The Psychological Side to Investing
Investing is based on a certain amount of risk. This is a fact with which most people are familiar, from studying fluctuating charts and figures in daily reports. But how much of our success – or failure – at investing can really be down to that element of volatility?
Enter, financial behavioural studies – a line of thought which argues that the investor’s decisions are at the crux of a portfolio’s performance, and not the graphs and charts that populate the news. The belief is summed up very well by Benjamin Graham, a particularly influential opinion leader on investing:
"The investor’s chief problem – even his worst enemy – is likely to be himself."
The actions and behaviours of investors could in fact have a hindering impact on the performance of a portfolio. This is the view held by Andrew Hallam, financial wellness advocate and author of Millionaire Expat. In a recent series of informative sessions which CurrencyFair held with Hallam, this belief, and the correlation between psychology, behaviour and return on investments came up time and time again.
"The hardest thing about investing is to harness your own emotions; To try and turn off the news media, to completely ignore where market levels are, and who’s saying what about an inverted yield curve or an upcoming recession. This doesn’t take anything special, but in my own case, it has led to a portfolio that outperforms a variety of fund managers – all simply because I don’t allow myself to worry about forecasts."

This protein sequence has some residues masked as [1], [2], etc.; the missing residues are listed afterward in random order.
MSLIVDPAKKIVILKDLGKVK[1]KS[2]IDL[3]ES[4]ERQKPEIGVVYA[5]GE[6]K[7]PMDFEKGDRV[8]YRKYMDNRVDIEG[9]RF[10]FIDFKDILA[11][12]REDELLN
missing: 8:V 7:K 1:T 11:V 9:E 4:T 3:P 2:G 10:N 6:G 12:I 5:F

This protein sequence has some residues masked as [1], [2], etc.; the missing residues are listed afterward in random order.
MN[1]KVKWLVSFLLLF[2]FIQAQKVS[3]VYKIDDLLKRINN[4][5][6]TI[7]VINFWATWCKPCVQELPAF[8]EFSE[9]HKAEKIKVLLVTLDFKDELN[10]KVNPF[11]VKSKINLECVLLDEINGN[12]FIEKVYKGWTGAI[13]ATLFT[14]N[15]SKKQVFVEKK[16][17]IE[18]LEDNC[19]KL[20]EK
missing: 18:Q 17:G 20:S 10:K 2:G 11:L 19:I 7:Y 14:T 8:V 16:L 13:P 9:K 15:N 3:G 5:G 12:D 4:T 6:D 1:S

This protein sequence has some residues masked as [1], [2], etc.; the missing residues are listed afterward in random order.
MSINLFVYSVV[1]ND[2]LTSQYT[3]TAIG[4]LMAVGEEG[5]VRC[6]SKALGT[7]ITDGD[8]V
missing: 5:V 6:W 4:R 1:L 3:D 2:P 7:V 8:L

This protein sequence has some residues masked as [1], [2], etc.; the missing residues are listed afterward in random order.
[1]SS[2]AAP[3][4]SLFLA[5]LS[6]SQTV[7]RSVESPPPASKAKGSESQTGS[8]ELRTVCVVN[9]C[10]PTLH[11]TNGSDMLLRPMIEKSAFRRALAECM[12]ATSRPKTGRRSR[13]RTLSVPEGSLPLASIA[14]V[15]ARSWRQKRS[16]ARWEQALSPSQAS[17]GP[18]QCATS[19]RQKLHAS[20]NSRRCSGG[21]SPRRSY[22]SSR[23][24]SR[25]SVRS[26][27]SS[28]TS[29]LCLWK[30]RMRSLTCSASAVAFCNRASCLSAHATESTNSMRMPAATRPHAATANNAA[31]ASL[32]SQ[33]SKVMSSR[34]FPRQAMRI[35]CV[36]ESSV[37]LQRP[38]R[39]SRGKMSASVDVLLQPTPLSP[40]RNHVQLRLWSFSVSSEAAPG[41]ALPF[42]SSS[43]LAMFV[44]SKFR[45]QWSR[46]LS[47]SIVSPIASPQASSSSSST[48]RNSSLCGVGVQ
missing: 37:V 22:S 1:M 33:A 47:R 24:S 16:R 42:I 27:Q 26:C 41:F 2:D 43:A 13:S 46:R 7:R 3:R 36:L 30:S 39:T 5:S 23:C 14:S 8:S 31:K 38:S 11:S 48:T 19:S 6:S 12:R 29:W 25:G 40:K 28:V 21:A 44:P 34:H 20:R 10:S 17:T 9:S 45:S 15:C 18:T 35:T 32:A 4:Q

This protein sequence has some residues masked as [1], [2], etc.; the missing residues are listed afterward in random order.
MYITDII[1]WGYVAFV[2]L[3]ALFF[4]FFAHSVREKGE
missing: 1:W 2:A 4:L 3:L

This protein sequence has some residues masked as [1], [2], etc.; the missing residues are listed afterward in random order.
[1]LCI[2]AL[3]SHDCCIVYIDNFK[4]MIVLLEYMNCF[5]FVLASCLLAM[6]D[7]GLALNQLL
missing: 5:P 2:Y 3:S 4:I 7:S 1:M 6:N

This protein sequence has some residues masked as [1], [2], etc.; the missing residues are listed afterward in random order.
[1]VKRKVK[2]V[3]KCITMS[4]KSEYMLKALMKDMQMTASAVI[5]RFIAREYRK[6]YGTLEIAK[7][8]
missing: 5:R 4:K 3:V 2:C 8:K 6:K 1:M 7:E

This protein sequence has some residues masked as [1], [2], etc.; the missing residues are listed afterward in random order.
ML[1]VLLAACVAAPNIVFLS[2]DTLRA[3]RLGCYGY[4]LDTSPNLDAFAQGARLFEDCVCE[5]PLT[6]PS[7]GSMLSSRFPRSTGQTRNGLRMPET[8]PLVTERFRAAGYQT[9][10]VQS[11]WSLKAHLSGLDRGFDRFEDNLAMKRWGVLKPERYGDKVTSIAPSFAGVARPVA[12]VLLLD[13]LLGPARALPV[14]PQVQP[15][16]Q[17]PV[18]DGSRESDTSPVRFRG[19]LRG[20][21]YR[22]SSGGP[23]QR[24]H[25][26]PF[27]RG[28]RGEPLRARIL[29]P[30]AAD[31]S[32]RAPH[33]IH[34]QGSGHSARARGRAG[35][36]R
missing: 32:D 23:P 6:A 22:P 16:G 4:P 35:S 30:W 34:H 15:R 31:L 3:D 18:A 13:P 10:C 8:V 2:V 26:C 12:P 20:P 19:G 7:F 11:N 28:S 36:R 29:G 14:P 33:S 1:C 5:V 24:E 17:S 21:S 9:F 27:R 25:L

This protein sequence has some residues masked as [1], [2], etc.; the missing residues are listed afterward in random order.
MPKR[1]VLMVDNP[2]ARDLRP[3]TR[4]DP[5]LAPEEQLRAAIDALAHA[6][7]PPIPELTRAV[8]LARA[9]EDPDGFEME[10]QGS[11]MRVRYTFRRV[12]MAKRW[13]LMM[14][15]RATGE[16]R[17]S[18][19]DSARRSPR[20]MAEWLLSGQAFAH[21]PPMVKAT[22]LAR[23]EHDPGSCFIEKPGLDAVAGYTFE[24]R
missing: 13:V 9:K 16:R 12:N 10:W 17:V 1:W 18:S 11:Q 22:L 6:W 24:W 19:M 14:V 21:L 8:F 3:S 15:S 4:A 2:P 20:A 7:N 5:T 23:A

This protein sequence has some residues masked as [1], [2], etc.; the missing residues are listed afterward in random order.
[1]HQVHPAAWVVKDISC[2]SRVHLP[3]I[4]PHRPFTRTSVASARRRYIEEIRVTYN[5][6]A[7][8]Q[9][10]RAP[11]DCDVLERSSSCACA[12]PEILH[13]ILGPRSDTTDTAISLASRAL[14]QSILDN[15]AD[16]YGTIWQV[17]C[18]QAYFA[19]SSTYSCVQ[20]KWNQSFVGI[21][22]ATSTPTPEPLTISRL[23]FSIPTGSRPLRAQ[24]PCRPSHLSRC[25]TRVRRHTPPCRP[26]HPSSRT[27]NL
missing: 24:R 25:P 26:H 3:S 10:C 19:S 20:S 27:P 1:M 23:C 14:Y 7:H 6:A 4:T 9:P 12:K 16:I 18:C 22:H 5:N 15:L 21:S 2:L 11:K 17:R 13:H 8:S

We wrote about how banishing this kind of worry can be empowering for some individuals in a previous blog post; Especially for those who might be worried about developments like Brexit in relation to the performance of their assets. While it may not suit everyone to take such a passive role in their finances, the European Financial Review suggests that simply having an awareness of how market news and other biases can affect your conduct could be beneficial:
"A large part of investing involves individual behaviour. Ignoring or failing to grasp this concept can have a detrimental influence on portfolio performance"
So, what are some factors which can play into your perspective on investing and resulting behaviour?
Cognitive bias relates to one’s tendency to think and act in certain ways. Everyone has a different way of processing information, what it could mean for them, and how to react. Those who are more in-tune with and responsive to the markets may need to acknowledge that mindset each time they consider a new route for their funds. For example, our recent YouGov survey with UK expats found that 14% of expats are changing their approach to investing as a direct result of Brexit’s developments.
This may seem like a completely logical approach to the situation, but it could in fact limit returns if done in haste, says Hallam. This is due to the fact that despite some short-term fluctuations, investors could miss out on the long-term compounding effect of having a portfolio stay put if they continually move around.
While cognitive bias is all about thoughts and actions, emotional bias refers to intuition and impulse. Those who have ever made a snap decision based on ‘their gut’ rather than hard facts will know this bias well – and while this is not always a bad thing, some culprits make such choices about their investments. Self-deception can play a part in this, where investors can fall into the trap of believing they know more information than in reality.